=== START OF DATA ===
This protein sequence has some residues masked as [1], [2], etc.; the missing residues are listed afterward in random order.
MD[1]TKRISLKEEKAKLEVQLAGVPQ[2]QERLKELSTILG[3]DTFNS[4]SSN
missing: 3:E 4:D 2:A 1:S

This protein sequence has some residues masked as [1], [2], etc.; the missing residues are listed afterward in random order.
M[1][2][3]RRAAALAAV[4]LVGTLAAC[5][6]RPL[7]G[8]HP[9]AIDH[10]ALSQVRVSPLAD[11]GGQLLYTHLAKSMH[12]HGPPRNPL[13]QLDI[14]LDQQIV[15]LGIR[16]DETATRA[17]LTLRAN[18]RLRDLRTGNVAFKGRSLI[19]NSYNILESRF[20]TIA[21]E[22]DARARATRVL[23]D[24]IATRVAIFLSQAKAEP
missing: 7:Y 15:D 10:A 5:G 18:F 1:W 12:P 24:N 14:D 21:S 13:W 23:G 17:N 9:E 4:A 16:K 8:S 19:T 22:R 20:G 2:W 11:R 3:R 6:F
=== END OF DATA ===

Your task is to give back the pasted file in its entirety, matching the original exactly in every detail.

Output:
This protein sequence has some residues masked as [1], [2], etc.; the missing residues are listed afterward in random order.
MD[1]TKRISLKEEKAKLEVQLAGVPQ[2]QERLKELSTILG[3]DTFNS[4]SSN
missing: 3:E 4:D 2:A 1:S

This protein sequence has some residues masked as [1], [2], etc.; the missing residues are listed afterward in random order.
M[1][2][3]RRAAALAAV[4]LVGTLAAC[5][6]RPL[7]G[8]HP[9]AIDH[10]ALSQVRVSPLAD[11]GGQLLYTHLAKSMH[12]HGPPRNPL[13]QLDI[14]LDQQIV[15]LGIR[16]DETATRA[17]LTLRAN[18]RLRDLRTGNVAFKGRSLI[19]NSYNILESRF[20]TIA[21]E[22]DARARATRVL[23]D[24]IATRVAIFLSQAKAEP
missing: 7:Y 15:D 10:A 5:G 18:F 1:W 12:P 24:N 14:D 21:S 13:W 23:G 17:N 9:E 4:A 16:K 8:S 19:T 22:R 20:G 2:W 11:R 3:R 6:F